As we make our way through life, there is usually a moment, a time, an event that stands out…
We always want a lot of those, but unfortunately there won’t be many. When I was a kid, I loved to watch TV shows like The Rifleman,Bat Masterson, Davey Crockett and Have Gun Will Travel. Yeah, that was a long time ago. But like most kids I dreamed of being one of those guys.
But in real life.
Either as a an actor or for real – a gunfighter, a lawman or an outlaw.
I played – or rather pretended to be – a hero all day on Saturdays at my grandmother’s house, And when the other kids got too old to continue these made up stories, I went on my own. I was maybe 12 or so by then and the other kids went out to play football or baseball.
My dad wanted me to be an athlete like my younger brothers. My brother Jeff was an outstanding baseball player, latter he was a JV quarterback at Shawnee Mission East. My youngest brother Jack, well he tried. He was on the team, just not a standout. Me, I played some baseball, was a good hitter but not much of a fielder.
Then came football.
I went out 9Th grade year as a freshman. Yeah, I would be cool, liked Joe Willie Namath. I had kinda long hair already like Joe and put white paint on my football cleats and shoes. We had green uniforms, The Cards. Kinda like the Jets. But not quite. I didn’t know much about football, only what I saw on TV with the Chiefs and Len Dawson. I couldn’t throw long enough to be a quarterback and was not fast enough to be a running back so they put me at linebacker.
I was quick for the short distance so that helped. In practice I seemed to get to our quarterback often – even intercepted a couple passes he threw. Yep, I would be a star. The girls would love me, I was cool. Had those weird shoes and long hair that kinda came out the back of my helmet. OK, so I wasn’t the quarterback of the offense, I was the leader of our defense.
Or so I thought.
Then came our first game. We played the ninth grade team from Nallwood. Damn they were big. There was a nice crowd, several hundred folks, a lot for 9th grade. One was my father, Stan. We even had cheerleaders. Before the big game, our coach, Coach Cody, told us to take a knee, they were always telling us to take a knee. We did. Coach told us he thought we were the best and would not lose a single game this year. For many of us this would be the beginning of a long career in high school and college sports as a football player.
Wow. He meant me.
I eyed my dad as our team kicked off. Yep, I was on the kickoff team too. We got the runner down at his 5 yard line. GREAT STUFF. I took the huddle called a six, three. Which meant six on the line and three backers, me included in the middle. I was sure it would be a run that deep near their own end zone. We all moved up close to the line. It got very quiet. The quarterback took the snap, I jumped the line, the quarterback gave the ball to the fullback, I was on him. The fullback yelled at me as I was taking him to the ground, "Hey I don’t have the ball, I don’t have the ball!"
I didn’t want to look stupid so I let him go.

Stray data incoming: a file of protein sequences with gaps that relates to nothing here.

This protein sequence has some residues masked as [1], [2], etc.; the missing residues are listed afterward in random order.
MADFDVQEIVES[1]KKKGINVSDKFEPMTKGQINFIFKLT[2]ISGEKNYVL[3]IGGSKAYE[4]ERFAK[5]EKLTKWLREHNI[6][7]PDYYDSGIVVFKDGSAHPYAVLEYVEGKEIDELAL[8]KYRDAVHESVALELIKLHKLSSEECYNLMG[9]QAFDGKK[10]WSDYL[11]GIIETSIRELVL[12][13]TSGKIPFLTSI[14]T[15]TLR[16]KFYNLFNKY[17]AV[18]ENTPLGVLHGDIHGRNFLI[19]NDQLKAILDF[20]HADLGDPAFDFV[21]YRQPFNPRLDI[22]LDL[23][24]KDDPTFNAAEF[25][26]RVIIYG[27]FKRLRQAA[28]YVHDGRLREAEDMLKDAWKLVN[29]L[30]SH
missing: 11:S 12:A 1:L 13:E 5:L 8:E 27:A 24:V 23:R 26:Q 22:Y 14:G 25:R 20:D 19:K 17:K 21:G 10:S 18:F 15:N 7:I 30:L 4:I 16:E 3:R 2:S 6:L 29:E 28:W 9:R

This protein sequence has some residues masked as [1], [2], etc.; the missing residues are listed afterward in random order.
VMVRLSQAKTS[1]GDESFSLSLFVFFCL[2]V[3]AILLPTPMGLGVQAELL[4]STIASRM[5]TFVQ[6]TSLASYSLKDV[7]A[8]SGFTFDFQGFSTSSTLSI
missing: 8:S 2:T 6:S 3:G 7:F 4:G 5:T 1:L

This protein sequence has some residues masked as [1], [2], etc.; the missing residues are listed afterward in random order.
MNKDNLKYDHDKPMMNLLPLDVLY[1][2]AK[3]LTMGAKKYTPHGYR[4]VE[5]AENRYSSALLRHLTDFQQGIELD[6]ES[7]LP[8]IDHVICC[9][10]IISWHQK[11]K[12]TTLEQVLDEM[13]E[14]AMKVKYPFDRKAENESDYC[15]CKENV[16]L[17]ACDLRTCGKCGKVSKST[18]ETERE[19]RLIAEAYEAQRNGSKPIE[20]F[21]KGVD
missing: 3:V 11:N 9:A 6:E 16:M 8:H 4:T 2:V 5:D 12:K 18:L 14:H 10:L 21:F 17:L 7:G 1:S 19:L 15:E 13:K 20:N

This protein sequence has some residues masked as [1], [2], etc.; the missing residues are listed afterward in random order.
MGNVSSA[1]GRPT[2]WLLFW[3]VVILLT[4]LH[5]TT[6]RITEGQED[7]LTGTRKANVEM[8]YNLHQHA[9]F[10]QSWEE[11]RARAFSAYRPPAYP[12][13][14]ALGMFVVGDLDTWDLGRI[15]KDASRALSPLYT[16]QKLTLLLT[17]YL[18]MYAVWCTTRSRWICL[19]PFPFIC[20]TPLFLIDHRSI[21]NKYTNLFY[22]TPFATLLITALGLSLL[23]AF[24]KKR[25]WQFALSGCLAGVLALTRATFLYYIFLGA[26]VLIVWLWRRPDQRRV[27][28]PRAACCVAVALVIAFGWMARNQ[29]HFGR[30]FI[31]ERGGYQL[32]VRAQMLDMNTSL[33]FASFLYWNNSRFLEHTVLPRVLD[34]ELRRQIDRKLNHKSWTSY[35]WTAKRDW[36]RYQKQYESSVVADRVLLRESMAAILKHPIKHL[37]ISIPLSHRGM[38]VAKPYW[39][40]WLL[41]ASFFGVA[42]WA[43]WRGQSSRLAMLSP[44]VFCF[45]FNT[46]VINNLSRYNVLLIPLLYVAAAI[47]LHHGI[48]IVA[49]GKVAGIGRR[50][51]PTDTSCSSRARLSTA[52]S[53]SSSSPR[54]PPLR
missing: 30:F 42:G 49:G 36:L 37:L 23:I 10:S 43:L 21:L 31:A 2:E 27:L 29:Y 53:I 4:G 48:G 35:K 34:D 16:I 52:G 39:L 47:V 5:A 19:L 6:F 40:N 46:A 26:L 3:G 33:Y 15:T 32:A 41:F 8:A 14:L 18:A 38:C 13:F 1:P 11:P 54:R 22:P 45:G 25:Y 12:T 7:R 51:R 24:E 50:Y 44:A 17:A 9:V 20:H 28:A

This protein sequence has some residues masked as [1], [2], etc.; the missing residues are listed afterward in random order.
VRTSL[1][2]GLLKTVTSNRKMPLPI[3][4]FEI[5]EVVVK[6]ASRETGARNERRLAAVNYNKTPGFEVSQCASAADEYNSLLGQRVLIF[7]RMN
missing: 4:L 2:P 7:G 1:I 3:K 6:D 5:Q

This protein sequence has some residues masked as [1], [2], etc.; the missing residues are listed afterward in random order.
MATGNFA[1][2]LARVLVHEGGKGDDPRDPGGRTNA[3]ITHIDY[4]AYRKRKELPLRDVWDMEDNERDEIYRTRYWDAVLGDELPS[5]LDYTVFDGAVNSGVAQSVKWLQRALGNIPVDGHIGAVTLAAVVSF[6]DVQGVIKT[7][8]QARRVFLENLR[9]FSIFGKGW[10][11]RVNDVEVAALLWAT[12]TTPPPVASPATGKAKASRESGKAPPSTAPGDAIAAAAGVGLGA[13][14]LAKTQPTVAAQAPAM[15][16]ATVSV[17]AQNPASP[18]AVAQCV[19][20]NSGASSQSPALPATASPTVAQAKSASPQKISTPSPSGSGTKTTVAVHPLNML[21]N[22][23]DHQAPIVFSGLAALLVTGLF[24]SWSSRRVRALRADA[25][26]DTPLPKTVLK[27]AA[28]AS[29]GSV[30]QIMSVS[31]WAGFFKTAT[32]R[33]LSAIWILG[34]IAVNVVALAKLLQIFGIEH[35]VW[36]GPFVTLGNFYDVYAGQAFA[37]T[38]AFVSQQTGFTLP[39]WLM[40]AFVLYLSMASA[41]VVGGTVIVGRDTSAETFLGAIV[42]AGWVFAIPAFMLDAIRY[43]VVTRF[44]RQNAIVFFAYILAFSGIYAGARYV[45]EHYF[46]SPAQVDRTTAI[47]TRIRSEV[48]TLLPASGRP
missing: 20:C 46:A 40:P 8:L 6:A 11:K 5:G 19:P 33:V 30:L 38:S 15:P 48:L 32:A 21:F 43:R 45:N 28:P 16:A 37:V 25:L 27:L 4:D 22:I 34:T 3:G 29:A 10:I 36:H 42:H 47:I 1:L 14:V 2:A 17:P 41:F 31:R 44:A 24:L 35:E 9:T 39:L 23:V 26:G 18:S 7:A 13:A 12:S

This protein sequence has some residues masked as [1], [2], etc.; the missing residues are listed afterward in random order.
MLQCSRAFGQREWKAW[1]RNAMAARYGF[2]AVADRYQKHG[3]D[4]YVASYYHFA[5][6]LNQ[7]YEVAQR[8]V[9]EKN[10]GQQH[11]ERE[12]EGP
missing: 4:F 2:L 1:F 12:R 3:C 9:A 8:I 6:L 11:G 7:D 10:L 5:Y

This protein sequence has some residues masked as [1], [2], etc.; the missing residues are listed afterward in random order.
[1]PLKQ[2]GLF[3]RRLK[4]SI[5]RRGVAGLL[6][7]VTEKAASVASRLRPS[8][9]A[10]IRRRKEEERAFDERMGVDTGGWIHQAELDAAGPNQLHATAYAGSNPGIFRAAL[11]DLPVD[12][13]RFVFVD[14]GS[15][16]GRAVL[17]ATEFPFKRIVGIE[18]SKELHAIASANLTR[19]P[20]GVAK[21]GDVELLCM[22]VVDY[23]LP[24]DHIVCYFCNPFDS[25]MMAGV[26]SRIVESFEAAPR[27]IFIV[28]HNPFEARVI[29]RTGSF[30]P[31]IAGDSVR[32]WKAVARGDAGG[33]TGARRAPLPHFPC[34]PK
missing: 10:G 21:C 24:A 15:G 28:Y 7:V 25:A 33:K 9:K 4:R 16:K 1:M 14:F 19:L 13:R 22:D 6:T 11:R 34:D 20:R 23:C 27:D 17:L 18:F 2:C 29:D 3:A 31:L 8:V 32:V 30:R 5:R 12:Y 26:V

But he did have the ball and ran nearly 95 yards for a touchdown! Even my Dad yelled, "Put a cheerleader in, take 21 out of the game, he sucks!" I was 21, a low number for a linebacker, but Mike Garrett of the Chiefs was my favorite player and that was his number, so I chose it to be mine.
Coach called me over and said, "Glazer what the hell was that?" I told him the guy said he didn’t have the ball so I let him go. I was benched for the rest of the game, replaced by my pal Joel Weinberg. We got beat 48 to 0.
My dad never went to another football game I played in.
Just as well as we lost six in a row. Then on the last game of the year, we played Trailridge. They looked smaller than us. Finally. I got to play again. I had played in other games and done OK. This was my day. First play I sacked the quarterback. Cool. Second series I batted down a pass. Third series I made two tackles behind their line. In the second half I tipped a ball that I could have intercepted but let our safety David Forbes have it instead. He scored.
Finally in the fourth quarter I hit the tailback and recovered his fumble, deep. We scored. We WON! We jumped up and down and laughed and smiled – it felt so great. Then I looked around and there were only a handful of fans. My best pal Jeff Spero was in the stands, alone. None of my family saw the game. In fact, most of our team had few if any family members there. The clouds rolled in, it got cold we all went to the parking lot to wait for our rides home from the game.
It would be my last real game,
I went out for high school ball but was told to cut my hair. I didn’t and was cut.
SME wasn’t any good anyways. At Arizona State my frat.made me go out for football, I was too small. In drills I said I was a linebacker but they made me be a tailback. I fumbled the first hand off and that was that. Gone baby gone. ASU went undefeated that year for the only time since Danny White was our quarterback. He went to Dallas and our tailback, Woody Green was drafted by the Kansas City Chiefs.
I never became a football hero, not close.
I did become a famous Outlaw, maybe the most interesting since John Dillinger. That’s another story though. We don’t follow outlaws anymore like we did in the 20’s and 30’s. It may take that movie to earn my place in history but I don’t know yet.
I’ve got to tell you though, I often think of that day I sacked the quarterback and recovered a fumble and my team won the game. That was my shinning moment. But there was nobody there to share it with that day or since. We all have our moments, so cherish yours.
You just never know if there will be another one.